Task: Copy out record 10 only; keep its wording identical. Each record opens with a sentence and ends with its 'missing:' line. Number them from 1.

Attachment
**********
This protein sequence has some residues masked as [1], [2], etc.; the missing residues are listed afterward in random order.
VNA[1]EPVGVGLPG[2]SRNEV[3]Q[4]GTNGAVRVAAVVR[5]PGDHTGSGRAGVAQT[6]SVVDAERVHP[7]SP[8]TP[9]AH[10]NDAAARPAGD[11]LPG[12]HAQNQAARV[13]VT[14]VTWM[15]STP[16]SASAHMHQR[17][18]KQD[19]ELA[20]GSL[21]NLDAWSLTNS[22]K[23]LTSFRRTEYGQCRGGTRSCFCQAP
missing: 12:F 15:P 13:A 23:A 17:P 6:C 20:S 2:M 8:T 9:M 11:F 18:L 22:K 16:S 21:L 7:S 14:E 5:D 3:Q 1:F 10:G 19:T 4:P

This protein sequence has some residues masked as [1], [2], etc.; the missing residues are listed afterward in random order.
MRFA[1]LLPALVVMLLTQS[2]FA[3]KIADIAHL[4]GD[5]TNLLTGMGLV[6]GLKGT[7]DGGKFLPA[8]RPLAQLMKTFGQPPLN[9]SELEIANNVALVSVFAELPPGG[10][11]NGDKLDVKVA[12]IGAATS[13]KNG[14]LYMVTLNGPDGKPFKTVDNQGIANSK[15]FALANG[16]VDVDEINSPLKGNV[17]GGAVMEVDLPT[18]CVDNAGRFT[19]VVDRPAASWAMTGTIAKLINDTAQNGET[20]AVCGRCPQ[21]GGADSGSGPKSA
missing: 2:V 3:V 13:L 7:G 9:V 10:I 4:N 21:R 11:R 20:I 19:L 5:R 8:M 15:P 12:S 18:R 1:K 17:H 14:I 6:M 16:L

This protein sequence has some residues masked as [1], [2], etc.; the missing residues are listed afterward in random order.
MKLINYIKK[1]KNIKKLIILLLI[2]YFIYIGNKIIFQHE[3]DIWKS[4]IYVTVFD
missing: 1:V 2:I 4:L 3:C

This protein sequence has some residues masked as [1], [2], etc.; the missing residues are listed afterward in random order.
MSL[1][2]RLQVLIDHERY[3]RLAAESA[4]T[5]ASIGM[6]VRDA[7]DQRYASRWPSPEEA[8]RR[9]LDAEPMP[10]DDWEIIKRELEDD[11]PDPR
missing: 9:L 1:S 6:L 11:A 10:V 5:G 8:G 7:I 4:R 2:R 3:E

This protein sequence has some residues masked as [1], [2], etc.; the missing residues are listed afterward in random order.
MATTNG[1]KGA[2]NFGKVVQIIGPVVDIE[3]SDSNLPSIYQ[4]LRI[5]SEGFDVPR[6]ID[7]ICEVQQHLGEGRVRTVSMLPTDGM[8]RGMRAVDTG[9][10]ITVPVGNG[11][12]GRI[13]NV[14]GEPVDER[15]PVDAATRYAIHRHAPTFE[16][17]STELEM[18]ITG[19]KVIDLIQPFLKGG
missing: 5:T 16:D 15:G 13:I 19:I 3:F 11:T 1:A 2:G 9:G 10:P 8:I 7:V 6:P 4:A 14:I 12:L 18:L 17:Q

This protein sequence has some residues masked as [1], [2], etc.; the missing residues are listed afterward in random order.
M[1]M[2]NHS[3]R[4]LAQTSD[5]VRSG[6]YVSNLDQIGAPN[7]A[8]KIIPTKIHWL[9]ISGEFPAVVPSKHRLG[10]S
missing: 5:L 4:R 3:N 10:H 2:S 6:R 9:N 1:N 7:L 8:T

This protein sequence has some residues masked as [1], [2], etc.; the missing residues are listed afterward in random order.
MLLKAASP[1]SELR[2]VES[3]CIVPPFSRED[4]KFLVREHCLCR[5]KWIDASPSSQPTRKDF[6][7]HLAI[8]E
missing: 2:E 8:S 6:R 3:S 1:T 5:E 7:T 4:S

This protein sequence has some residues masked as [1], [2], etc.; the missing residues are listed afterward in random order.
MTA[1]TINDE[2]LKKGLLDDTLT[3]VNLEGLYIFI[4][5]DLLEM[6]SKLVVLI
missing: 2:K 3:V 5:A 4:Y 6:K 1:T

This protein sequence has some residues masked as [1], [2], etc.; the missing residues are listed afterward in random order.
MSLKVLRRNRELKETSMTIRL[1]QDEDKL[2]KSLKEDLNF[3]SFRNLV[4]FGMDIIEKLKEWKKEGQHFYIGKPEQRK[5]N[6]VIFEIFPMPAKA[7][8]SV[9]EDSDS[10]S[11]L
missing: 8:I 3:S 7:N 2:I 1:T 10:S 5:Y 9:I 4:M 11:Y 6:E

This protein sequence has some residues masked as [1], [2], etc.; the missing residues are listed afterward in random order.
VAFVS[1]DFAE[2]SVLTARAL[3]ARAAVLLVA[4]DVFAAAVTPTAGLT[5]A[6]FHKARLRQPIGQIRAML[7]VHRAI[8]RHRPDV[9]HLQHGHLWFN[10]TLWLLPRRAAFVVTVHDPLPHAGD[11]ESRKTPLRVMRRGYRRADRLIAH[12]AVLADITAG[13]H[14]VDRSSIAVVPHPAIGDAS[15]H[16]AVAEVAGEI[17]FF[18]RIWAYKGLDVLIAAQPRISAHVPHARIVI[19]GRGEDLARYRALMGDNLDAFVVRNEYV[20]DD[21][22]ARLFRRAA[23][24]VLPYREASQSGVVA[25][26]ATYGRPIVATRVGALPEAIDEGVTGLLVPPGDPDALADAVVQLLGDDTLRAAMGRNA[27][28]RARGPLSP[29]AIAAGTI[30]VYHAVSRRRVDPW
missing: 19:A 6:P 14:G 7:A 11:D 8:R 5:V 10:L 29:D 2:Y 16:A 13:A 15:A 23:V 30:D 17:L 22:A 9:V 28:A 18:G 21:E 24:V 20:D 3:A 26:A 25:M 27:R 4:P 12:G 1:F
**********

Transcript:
This protein sequence has some residues masked as [1], [2], etc.; the missing residues are listed afterward in random order.
VAFVS[1]DFAE[2]SVLTARAL[3]ARAAVLLVA[4]DVFAAAVTPTAGLT[5]A[6]FHKARLRQPIGQIRAML[7]VHRAI[8]RHRPDV[9]HLQHGHLWFN[10]TLWLLPRRAAFVVTVHDPLPHAGD[11]ESRKTPLRVMRRGYRRADRLIAH[12]AVLADITAG[13]H[14]VDRSSIAVVPHPAIGDAS[15]H[16]AVAEVAGEI[17]FF[18]RIWAYKGLDVLIAAQPRISAHVPHARIVI[19]GRGEDLARYRALMGDNLDAFVVRNEYV[20]DD[21][22]ARLFRRAA[23][24]VLPYREASQSGVVA[25][26]ATYGRPIVATRVGALPEAIDEGVTGLLVPPGDPDALADAVVQLLGDDTLRAAMGRNA[27][28]RARGPLSP[29]AIAAGTI[30]VYHAVSRRRVDPW
missing: 19:A 6:P 14:G 7:A 11:D 8:R 5:V 10:L 29:D 2:Y 16:A 13:A 15:A 23:V 30:D 17:L 22:A 9:V 28:A 18:G 21:E 24:V 20:D 3:A 26:A 25:M 27:R 4:P 12:G 1:F